Irish Canadians enlist in an Irish & Canadian battalion
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Canadian Railway Troops using 'scrapers' and mules to prepare the ground during construction of a railway at Lapugnoy (near Bethune), 11 March 1918. Using mules and scrapers economised the numbers of man-hours needed to construct the railway.
An item of 'trench art' associated with the First World War service of Private John Campbell Barter. John Barter volunteered for service, aged 37, in 1915 and joined the 143rd Battalion Canadian Expeditionary Force (CEF), the British Columbia Bantams. After arriving in France and Flanders in 1917, he was medically downgraded and transferred to the Corps of Canadian Railway Troops. He later served in the Royal Canadian Artillery and survived to return home in 1919.
127TH BATTALION, C.E.F.: 2nd Battalion, Canadian Railway Troops - Naval & Military Press
In November 1915 , the York Rangers were granted permission to raise a complete Bn. for service with the CEF. Despite having already supplied twice their pre-war establishment as drafts for other CEF Bns, the Regiment found 1100 all ranks from York County, Southern Ontario. As 127th Cdn Inf Bn, they reached England in August 1916. Many of the officers and other ranks had worked in in the engineering and railway industries so, when the Railway Construction Corps was formed, the Bn was…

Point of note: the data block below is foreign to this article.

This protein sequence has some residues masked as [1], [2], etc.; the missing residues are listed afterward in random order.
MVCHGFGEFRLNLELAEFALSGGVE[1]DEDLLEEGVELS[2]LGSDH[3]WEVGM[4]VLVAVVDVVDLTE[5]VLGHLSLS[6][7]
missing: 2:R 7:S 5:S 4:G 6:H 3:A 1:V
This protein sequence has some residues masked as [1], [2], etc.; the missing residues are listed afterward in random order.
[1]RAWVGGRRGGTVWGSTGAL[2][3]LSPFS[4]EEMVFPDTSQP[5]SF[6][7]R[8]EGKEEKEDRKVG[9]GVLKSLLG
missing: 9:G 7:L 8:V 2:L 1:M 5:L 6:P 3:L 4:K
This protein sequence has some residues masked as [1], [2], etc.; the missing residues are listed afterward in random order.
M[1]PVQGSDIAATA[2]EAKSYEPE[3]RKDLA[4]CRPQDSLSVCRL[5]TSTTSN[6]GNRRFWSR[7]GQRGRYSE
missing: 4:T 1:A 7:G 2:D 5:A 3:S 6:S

Canadian Railway Troops
World War I is widely viewed as the first 'modern' war in part because of the important role played by many technologies in its events. The airplane, machine gun, heavy artillery and the tank all made their military debut during its battles. Behind the front lines, other technologies fulfilled important functions. The telegraph and telephone dramatically improved military communication. 'Lorries' and other gas-powered vehicles gradually replaced horses and wagons as means of transportation…
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Canadian Railway Troops World War I Construction Corps 1st Edition Author Signed
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